The connection management application 108 can be configured to prompt the user 132 for input that indicates the second resource 118 with which the user 132 wants to connect the first resource 118. In the context of FIG. 1, the user 132 can be prompted for input that indicates the resource 118N to which the user 132 wishes to connect the resource 118A. The connection management application 108 can be configured to send data that represents the desired connection between the desired resources 118 as connection selections, which again can be included in the connection management data 116 that can be exchanged between the computing device 102 and the server computer 112. The connection management application 108 also can be configured to exchange with, or obtain from, the connection management service 110 account information. The account information can include, inter alia, information that can identify all connections 130 associated with the user 132 and/or an account so that these connections 130 can be identified and/or managed. This will be explained in more detail herein, particularly with reference to FIGS. 4A-4G.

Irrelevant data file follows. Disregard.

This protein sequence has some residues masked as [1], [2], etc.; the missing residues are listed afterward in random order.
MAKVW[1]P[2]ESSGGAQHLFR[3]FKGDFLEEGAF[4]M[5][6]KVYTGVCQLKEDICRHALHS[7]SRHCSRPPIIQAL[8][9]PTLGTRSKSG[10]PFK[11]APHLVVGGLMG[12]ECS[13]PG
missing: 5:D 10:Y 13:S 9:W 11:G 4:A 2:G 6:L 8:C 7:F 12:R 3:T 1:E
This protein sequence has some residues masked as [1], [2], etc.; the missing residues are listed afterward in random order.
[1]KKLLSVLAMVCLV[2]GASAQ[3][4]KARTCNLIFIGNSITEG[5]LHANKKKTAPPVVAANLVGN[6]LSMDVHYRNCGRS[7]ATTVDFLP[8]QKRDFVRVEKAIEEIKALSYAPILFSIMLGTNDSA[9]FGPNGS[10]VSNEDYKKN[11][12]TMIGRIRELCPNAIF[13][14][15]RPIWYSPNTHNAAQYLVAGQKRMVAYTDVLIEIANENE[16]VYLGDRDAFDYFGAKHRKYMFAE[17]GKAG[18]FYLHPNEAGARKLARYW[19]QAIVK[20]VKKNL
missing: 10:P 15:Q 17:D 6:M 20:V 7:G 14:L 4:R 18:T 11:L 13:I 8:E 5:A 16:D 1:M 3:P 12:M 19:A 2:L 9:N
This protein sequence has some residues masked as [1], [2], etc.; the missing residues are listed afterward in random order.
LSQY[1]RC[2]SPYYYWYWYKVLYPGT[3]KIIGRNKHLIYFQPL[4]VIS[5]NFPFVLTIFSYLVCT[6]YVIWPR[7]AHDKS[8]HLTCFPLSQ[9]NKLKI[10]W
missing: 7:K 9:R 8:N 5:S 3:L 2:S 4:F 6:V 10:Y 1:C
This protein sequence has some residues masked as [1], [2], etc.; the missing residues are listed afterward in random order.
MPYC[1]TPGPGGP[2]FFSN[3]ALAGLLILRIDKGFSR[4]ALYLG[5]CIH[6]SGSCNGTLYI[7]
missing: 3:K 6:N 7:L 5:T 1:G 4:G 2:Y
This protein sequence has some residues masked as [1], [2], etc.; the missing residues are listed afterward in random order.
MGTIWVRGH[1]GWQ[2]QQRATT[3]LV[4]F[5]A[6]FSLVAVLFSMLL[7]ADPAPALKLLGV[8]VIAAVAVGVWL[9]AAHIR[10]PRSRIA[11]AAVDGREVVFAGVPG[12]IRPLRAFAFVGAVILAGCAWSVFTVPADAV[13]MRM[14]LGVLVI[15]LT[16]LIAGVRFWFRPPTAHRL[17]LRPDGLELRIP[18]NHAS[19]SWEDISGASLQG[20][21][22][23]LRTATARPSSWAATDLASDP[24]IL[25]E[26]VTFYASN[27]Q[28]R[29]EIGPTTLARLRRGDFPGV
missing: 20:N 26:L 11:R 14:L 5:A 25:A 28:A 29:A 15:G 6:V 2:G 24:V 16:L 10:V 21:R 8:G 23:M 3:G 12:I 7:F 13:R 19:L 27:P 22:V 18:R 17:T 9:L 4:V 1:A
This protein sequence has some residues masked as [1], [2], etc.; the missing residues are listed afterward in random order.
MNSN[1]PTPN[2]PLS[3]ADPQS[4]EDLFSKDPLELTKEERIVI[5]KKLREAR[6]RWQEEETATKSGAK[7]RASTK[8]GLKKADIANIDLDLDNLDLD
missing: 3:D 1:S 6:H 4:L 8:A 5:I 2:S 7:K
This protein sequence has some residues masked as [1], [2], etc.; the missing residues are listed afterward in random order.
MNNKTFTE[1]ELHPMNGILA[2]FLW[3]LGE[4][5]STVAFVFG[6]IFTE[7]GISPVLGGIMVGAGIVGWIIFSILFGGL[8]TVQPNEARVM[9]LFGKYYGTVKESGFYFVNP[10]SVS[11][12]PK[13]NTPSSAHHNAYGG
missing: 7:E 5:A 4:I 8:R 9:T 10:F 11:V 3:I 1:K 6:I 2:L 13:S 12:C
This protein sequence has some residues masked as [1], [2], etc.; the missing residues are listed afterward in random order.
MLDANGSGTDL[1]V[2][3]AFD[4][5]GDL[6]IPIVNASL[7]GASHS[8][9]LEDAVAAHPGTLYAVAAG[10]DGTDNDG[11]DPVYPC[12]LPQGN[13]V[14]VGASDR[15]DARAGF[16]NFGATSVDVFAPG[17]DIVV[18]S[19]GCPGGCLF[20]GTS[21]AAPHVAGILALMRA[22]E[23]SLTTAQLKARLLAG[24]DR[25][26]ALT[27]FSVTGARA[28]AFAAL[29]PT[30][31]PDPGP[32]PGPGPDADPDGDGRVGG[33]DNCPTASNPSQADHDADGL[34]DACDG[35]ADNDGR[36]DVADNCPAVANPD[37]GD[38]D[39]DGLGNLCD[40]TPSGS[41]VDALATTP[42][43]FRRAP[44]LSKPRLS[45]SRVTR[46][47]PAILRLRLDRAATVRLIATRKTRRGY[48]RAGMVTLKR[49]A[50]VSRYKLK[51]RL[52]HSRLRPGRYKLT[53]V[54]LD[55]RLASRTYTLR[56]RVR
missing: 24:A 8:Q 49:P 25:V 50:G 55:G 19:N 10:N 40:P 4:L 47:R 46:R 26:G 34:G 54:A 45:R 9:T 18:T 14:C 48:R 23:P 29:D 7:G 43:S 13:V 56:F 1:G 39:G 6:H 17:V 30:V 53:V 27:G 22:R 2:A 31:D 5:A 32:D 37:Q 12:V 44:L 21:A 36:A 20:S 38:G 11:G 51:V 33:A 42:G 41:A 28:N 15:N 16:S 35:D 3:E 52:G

The connection management service 110 can be configured to exchange, with the computing device 102, the connection management data 116. In particular, the connection management service 110 can receive authentication information from the computing device 102 and can authenticate the user 132. It can be appreciated that in various embodiments, the authentication of the user 132 (or the computing device 102) can be offloaded from the connection management service 110 and/or the server computer 112 to other devices and/or entities (e.g., an AAA service, or the like) and/or that authentication can be handed by the connection management application 108 executed by the computing device 102 (e.g., access to the connection management application 108 can be restricted to a user 132 that has successfully authenticated with the connection management application 108 and/or the computing device 102). If authentication is handled by devices or entities other than the connection management service 110 and/or the server computer 112, the connection management service 110 can receive authentication information for use in creating and/or managing connections 130. It should be understood that these examples are illustrative, and therefore should not be construed as being limiting in any way.